A case of missing protection - sympathy for Trunki designer but no damages

Last week the UK The Supreme Court ruled against the designer of the award-winning Trunki children's suitcase. PMS International Group's competing product, the Kiddee Case, does not infringe Magmatic's registered design rights.

While this is not a shock, (the Court of Appeal came to the same conclusion) it leaves product designers with a problem. What form of protection is appropriate for a new product type like the Trunki case? And when using design right, how best should you frame your application to maximise the scope of protection?

Community Registered Design, or CRD, is an EU-wide right. It offers protection to features of a product's appearance for up to 25 years from the filing date. To gain protection it should be new and have “individual character”. The protection it gives extends to any design that does not produce a different overall impression on an informed user.

Designer Robert Law filed a CRD in June 2003 with a series of monochrome representations of his design for a fun children's suitcase, eg: Trunki CRD

Products made to this design, sold as the Trunki, have been internationally successful, with an estimated 20% of British 3-6 year olds owning one!

PMS set out to produce a discount version of the Trunki, and came up with the Kiddee Case:

Kiddee Cases

Magmatic sued PMS for infringement of its CRD.

In 2013, expert IP judge Arnold found for Magmatic. The Kiddee Case did produce the same overall impression on young children and their parents. He had a moment's hesitation over an earlier version, the Rodeo, that had been made public in 1998, but concluded that the Rodeo was too different to present a problem.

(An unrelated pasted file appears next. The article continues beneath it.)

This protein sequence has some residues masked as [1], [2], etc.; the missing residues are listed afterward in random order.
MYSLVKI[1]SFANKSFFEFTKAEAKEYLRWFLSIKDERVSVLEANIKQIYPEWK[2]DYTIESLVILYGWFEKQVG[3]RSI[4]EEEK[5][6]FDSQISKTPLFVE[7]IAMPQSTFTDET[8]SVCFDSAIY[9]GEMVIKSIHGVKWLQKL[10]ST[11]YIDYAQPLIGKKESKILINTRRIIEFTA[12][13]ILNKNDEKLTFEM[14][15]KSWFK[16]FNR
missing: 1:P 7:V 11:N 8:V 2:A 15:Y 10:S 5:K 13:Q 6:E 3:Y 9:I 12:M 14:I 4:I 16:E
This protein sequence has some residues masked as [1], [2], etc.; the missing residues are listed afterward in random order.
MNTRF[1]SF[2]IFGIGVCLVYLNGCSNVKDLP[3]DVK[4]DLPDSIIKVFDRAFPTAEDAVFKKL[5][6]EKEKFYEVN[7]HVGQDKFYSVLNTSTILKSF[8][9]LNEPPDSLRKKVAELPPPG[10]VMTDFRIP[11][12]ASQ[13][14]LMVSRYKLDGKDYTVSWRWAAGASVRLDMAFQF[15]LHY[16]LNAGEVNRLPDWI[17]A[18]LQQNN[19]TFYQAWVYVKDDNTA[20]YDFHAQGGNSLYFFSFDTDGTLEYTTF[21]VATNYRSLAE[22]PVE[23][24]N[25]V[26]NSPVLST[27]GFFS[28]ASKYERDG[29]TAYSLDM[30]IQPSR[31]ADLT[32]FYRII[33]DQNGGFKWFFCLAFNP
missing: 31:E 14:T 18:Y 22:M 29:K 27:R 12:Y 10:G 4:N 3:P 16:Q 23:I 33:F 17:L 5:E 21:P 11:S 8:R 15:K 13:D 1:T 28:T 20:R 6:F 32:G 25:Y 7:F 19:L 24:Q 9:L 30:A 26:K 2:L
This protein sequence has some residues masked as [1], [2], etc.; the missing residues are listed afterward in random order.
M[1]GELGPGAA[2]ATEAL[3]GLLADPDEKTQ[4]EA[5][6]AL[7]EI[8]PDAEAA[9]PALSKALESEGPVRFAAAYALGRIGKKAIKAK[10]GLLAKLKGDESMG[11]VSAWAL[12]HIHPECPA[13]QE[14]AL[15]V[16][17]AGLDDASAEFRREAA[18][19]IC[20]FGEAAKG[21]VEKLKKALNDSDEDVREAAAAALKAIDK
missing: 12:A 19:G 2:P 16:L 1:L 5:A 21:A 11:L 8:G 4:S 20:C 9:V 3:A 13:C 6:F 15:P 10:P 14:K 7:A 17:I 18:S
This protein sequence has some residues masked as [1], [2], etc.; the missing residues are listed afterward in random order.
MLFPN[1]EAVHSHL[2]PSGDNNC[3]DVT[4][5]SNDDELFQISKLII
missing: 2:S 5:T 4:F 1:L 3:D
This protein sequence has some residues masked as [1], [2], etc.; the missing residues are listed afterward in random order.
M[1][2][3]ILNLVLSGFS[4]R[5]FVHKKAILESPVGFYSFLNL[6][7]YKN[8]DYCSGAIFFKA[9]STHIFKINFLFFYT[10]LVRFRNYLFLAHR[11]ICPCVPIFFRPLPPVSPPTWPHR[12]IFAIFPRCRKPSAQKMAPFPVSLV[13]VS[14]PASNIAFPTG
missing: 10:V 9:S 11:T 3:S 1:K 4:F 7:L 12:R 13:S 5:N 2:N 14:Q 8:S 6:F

But PMS appealed and won, and then on a final appeal to the Supreme Court, PMS won again. The Kiddee Case did not infringe. Why not?

The Supreme Court said that the designs were too different. Magmatic's CRD gave the impression of a horned animal while the Kiddee Case looked more like an insect with antennae or an animal with ears. There were also important differences in the contrasting wheels and strap and the presence or absence of surface decoration.

The Supreme Court expressed sympathy for Magmatic, saying in the decision:

“It is a conclusion I would have reached with some regret, as the conception of the Trunki, a ride-on wheeled case which looks like an animal, seems to have been both original and clever; as Arnold J said at para 16 of his judgment, “[t]here is no dispute that the Trunki was an innovative design” and it “has won numerous awards and has been a significant commercial success.” Furthermore, it appears clear that Mr Beverley of PMS conceived the idea of manufacturing a Kiddee Case as a result of seeing a Trunki, and discovering that a discount model was not available. Unfortunately for Magmatic, however, this appeal is not concerned with an idea or an invention, but with a design.”

The decision has surprised many, and invited suggestions that the CRD would be improved by the possibility of including a statement to clarify what the intended scope of the registration is. Designers preparing material for filing a CRD will now have to take extra care in how they present their innovative products.

Consider:

  • avoiding differences in tone in a monochrome design, to avoid giving the impression that particular parts must contrast with the overall product.
  • including representations with and without surface decoration.
  • including drawings and photographs.

And where a product embodies a technical advance, patent protection may be more appropriate.

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